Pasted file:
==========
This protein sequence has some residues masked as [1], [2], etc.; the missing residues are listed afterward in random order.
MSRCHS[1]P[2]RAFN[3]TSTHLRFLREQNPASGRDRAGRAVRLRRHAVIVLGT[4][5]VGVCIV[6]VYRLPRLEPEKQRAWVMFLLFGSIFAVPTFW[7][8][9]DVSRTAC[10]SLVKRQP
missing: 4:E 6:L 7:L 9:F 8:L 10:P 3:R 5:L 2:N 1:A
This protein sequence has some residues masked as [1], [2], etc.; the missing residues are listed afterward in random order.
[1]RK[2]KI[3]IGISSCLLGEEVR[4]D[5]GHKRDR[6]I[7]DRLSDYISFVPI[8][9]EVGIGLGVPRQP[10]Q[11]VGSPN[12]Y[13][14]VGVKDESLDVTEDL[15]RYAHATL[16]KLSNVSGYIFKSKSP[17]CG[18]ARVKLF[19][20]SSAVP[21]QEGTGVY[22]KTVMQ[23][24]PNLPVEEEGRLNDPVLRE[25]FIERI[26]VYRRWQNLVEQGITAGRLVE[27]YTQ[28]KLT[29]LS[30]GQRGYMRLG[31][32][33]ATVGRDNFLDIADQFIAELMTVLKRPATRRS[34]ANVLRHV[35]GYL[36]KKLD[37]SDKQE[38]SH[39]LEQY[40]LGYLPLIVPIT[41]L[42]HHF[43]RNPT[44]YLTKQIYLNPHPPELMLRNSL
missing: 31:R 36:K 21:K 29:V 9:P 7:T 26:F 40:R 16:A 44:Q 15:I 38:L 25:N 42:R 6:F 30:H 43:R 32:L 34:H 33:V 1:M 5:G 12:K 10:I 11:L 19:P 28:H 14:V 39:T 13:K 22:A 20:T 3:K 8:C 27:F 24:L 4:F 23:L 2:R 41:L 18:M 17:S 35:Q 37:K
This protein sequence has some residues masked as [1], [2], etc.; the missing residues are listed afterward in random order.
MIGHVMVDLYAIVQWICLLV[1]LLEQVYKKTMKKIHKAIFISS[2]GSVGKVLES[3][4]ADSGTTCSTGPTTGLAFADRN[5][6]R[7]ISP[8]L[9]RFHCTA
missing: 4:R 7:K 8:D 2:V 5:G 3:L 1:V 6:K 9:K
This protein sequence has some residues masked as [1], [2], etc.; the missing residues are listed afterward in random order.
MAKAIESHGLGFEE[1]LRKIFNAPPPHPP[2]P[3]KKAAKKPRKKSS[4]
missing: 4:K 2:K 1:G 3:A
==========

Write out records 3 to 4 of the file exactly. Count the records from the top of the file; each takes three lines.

This protein sequence has some residues masked as [1], [2], etc.; the missing residues are listed afterward in random order.
MIGHVMVDLYAIVQWICLLV[1]LLEQVYKKTMKKIHKAIFISS[2]GSVGKVLES[3][4]ADSGTTCSTGPTTGLAFADRN[5][6]R[7]ISP[8]L[9]RFHCTA
missing: 4:R 7:K 8:D 2:V 5:G 3:L 1:V 6:K 9:K
This protein sequence has some residues masked as [1], [2], etc.; the missing residues are listed afterward in random order.
MAKAIESHGLGFEE[1]LRKIFNAPPPHPP[2]P[3]KKAAKKPRKKSS[4]
missing: 4:K 2:K 1:G 3:A